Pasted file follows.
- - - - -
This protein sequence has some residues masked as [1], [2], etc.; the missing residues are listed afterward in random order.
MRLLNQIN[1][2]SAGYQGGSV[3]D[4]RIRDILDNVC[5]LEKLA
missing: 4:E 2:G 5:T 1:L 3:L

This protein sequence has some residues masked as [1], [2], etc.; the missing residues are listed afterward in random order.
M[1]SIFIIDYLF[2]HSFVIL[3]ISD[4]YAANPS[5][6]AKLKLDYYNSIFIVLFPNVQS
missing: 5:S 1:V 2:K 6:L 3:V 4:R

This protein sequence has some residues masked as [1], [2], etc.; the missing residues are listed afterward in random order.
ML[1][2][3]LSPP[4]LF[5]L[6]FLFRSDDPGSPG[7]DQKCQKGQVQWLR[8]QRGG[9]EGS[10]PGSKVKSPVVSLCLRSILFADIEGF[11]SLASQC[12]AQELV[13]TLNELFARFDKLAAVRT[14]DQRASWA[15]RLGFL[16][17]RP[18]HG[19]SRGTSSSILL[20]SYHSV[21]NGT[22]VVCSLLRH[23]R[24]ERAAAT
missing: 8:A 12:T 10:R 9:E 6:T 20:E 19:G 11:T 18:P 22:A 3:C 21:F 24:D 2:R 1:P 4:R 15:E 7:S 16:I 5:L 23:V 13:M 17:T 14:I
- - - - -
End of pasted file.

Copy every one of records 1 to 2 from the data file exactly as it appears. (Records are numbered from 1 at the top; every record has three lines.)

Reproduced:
This protein sequence has some residues masked as [1], [2], etc.; the missing residues are listed afterward in random order.
MRLLNQIN[1][2]SAGYQGGSV[3]D[4]RIRDILDNVC[5]LEKLA
missing: 4:E 2:G 5:T 1:L 3:L

This protein sequence has some residues masked as [1], [2], etc.; the missing residues are listed afterward in random order.
M[1]SIFIIDYLF[2]HSFVIL[3]ISD[4]YAANPS[5][6]AKLKLDYYNSIFIVLFPNVQS
missing: 5:S 1:V 2:K 6:L 3:V 4:R